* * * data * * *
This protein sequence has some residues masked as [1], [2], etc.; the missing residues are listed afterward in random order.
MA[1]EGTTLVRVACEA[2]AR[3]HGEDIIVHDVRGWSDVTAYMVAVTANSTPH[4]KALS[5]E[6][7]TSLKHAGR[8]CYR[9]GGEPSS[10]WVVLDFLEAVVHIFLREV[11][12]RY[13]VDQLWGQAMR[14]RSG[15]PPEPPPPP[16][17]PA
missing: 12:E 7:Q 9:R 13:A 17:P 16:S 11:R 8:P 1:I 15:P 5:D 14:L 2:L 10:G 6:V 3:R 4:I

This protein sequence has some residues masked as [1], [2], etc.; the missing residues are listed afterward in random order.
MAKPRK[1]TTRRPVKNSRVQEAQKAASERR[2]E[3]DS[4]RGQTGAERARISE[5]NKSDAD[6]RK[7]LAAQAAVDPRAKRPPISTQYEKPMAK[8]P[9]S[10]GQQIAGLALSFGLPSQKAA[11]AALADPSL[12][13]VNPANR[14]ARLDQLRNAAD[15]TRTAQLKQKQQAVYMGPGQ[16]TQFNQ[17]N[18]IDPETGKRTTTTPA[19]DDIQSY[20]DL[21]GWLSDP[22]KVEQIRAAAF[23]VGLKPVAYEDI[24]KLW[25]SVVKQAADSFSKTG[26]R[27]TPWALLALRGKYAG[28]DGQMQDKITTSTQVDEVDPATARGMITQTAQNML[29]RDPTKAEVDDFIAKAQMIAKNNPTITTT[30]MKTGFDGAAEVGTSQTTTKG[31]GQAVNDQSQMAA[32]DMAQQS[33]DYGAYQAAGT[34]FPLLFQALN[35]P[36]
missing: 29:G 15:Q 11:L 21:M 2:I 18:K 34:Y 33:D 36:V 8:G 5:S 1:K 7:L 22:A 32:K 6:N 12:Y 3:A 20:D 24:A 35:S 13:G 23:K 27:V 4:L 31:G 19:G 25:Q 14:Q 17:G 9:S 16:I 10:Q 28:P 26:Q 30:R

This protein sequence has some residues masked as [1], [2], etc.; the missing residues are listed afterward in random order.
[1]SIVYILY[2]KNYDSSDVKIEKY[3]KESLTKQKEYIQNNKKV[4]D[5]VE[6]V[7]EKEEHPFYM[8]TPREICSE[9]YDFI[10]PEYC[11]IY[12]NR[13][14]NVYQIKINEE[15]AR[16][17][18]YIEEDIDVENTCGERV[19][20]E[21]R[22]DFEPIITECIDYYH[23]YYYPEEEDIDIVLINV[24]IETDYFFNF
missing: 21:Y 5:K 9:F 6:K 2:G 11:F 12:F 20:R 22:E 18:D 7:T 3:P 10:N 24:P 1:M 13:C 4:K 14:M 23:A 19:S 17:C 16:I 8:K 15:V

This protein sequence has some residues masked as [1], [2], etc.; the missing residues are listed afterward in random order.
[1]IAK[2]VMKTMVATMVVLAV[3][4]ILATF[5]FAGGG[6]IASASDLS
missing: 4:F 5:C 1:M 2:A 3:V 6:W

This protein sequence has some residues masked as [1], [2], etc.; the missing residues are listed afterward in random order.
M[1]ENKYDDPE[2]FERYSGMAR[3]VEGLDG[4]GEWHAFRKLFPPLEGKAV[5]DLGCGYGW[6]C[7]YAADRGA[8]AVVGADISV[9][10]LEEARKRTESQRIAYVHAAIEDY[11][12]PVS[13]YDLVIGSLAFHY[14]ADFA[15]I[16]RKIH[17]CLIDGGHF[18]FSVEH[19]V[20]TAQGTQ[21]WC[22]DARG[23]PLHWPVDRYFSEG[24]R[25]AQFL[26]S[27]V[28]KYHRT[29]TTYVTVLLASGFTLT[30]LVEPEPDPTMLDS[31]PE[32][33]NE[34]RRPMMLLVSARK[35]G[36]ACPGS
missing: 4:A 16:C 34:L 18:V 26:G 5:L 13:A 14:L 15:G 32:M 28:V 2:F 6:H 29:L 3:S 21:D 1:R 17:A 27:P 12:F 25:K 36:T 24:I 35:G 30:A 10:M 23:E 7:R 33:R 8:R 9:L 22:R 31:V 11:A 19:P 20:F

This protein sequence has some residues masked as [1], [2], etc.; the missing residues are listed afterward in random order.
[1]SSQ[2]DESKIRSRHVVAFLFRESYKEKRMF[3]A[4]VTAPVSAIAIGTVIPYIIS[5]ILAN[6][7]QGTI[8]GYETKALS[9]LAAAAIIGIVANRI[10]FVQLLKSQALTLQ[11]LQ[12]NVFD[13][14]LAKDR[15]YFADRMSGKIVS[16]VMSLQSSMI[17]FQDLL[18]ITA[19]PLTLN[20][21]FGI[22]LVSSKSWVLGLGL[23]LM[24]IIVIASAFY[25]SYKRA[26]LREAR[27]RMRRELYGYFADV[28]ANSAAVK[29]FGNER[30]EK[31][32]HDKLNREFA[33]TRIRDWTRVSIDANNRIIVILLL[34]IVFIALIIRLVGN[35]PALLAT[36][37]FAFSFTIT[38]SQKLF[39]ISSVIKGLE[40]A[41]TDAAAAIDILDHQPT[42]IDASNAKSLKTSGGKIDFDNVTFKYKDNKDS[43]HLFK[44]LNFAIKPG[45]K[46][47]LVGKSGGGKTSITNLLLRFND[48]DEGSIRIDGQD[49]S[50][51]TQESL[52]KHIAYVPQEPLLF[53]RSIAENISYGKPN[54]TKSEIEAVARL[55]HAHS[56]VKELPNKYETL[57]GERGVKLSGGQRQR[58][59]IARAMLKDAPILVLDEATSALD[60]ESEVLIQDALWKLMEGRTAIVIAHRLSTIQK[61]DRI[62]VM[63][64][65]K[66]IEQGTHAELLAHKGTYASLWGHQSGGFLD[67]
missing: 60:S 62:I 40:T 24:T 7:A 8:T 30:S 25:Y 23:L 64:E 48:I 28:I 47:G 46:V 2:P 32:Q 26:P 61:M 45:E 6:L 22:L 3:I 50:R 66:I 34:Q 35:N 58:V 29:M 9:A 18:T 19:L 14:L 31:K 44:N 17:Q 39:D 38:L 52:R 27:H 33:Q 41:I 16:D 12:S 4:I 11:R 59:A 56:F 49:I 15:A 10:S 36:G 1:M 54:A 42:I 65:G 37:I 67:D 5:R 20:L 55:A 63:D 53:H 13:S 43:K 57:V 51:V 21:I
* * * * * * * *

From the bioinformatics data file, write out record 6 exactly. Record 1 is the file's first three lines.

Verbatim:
This protein sequence has some residues masked as [1], [2], etc.; the missing residues are listed afterward in random order.
[1]SSQ[2]DESKIRSRHVVAFLFRESYKEKRMF[3]A[4]VTAPVSAIAIGTVIPYIIS[5]ILAN[6][7]QGTI[8]GYETKALS[9]LAAAAIIGIVANRI[10]FVQLLKSQALTLQ[11]LQ[12]NVFD[13][14]LAKDR[15]YFADRMSGKIVS[16]VMSLQSSMI[17]FQDLL[18]ITA[19]PLTLN[20][21]FGI[22]LVSSKSWVLGLGL[23]LM[24]IIVIASAFY[25]SYKRA[26]LREAR[27]RMRRELYGYFADV[28]ANSAAVK[29]FGNER[30]EK[31][32]HDKLNREFA[33]TRIRDWTRVSIDANNRIIVILLL[34]IVFIALIIRLVGN[35]PALLAT[36][37]FAFSFTIT[38]SQKLF[39]ISSVIKGLE[40]A[41]TDAAAAIDILDHQPT[42]IDASNAKSLKTSGGKIDFDNVTFKYKDNKDS[43]HLFK[44]LNFAIKPG[45]K[46][47]LVGKSGGGKTSITNLLLRFND[48]DEGSIRIDGQD[49]S[50][51]TQESL[52]KHIAYVPQEPLLF[53]RSIAENISYGKPN[54]TKSEIEAVARL[55]HAHS[56]VKELPNKYETL[57]GERGVKLSGGQRQR[58][59]IARAMLKDAPILVLDEATSALD[60]ESEVLIQDALWKLMEGRTAIVIAHRLSTIQK[61]DRI[62]VM[63][64][65]K[66]IEQGTHAELLAHKGTYASLWGHQSGGFLD[67]
missing: 60:S 62:I 40:T 24:T 7:A 8:T 30:S 25:Y 23:L 64:E 48:I 28:I 47:G 46:V 2:P 32:Q 26:P 61:M 45:E 6:L 22:L 3:I 50:R 66:I 34:Q 35:N 58:V 29:M 9:A 18:T 19:L 14:L 31:K 44:N 17:Q 39:D 38:L 52:R 27:H 33:Q 41:I 16:D 12:S 4:I 11:R 59:A 56:F 49:I 15:A 10:S 36:G 1:M 54:A 42:I 65:G 37:I 67:D 5:R 20:L 55:A 63:D 53:H 13:S 43:K 57:V 51:V 21:I